Voting Machine Company That ‘Flipped Votes’ in Pennsylvania Admits ‘Someone Programmed The Election’

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A senior executive from voting machine company Election Systems & Software, the company behind the voting machines that “flipped votes” in Pennsylvania on Tuesday, has admitted that “someone from our team programmed the election.”

The voting machine issued caused votes in an eastern Pennsylvania county to “flip” on a ballot question, officials admitted Tuesday.

“We deeply regret what has occurred today,” said Linda Bennett, the company’s senior vice president of customer operations. Bennett also said that it was a “human error” but also admitted that the vote-flipping issue was created when someone “programmed the election.”

“It was a human error, based on someone from our team that programmed the election,” Bennett responded when asked by a reporter why the voting machines had errors. “They made a mistake putting the printed text on the card as opposed to the screen,” she continued. “Someone from our team inadvertently put the wrong name.” Watch:

Voters were asked to decide whether Pennsylvania Superior Court Judges Jack Panella and Victor Stabile should be retained for additional 10-year terms.

The “yes” or “no” votes for each judge were switched on a summary displayed to voters before they cast their ballot, said Charles Dertinger, the Northampton County director of administration.

If a voter marked “yes” to retain Panella and “no” on Stabile, for example, it was reflected as “no” on Panella and “yes” on Stabile.

Voters noticed the error on the printed voting records produced by the touchscreen machines.

The issue was brought to the attention of poll workers shortly after the start of voting on Tuesday morning.

During a news conference in Easton on Tuesday afternoon, Dertinger insisted that votes would be tabulated accurately.

“What you read and what the computer reads are two different things,” he said.

“The computer does not read the text that is printed out.”

The issue affected all the county’s voting machines in use Tuesday, estimated at more than 300.

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The Pennsylvania Department of State said the problem was isolated to the two retention votes in Northampton County and that no other races statewide were affected.

The county obtained a court order Tuesday after the problem was discovered that allowed the machines to continue to be used.

Northampton County Executive Lamont McClure, who leads the county 50 miles north of Philadelphia, called it a “relatively minor glitch.”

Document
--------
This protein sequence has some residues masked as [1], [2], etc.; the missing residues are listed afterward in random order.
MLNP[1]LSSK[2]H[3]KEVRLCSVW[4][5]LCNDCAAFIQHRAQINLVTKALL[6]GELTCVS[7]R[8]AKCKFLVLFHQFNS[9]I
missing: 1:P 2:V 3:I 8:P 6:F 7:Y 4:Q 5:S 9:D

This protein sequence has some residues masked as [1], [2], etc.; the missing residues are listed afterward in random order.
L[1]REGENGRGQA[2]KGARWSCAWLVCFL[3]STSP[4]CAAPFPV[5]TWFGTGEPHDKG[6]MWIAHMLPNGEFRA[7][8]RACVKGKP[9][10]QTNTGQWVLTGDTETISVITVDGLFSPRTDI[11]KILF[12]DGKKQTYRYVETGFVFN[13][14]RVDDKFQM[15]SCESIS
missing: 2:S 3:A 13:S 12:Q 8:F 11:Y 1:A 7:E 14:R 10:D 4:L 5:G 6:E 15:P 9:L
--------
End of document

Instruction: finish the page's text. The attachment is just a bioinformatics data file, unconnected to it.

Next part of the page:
McLure said in a statement that “everybody’s vote’s going to count” as the voters intended.

Poll workers were instructed to inform voters of the glitch before they entered the voting booth.

Still, he said later Tuesday, the problem angered him, given many voters’ mistrust.

“It’s our job to help give people confidence, help give them peace of mind in their voting processes,” McClure, a Democrat, said at the news conference.

“We need to need to reassure the public that their voting is safe and secure.”

McClure blamed a “coding error” by voting machine company Election Systems & Software. He said the county’s elections staff failed to pick up the issue during testing.

A company spokesperson, Katina Granger, said the problem was caused by “human error.”

It’s not the first time Northampton County has had problems with the company’s ExpressVoteXL touchscreen system.

In 2019, an incorrectly formatted ballot in a judicial race forced election workers to count the vote on paper ballots.

Election security advocates later filed a lawsuit challenging Pennsylvania’s certification of the ExpressVoteXL system.

The suit was settled in August with an agreement that election officials would record and publicly report problems with voting machines.

Rich Garella of Protect Our Vote Philly, one of the plaintiffs in that suit, questioned Tuesday whether the ExpressVoteXL machines could be trusted.

“Every malfunctioning machine should be immediately pulled from service and every voter should receive an emergency paper ballot,” he said.

The machines are also used in Philadelphia and Cumberland County, Pennsylvania, although there were no reports of problems there Tuesday.

Baxter Dmitry
About Baxter Dmitry 6077 Articles
Baxter Dmitry is a writer at The People's Voice. He covers politics, business and entertainment. Speaking truth to power since he learned to talk, Baxter has travelled in over 80 countries and won arguments in every single one. Live without fear.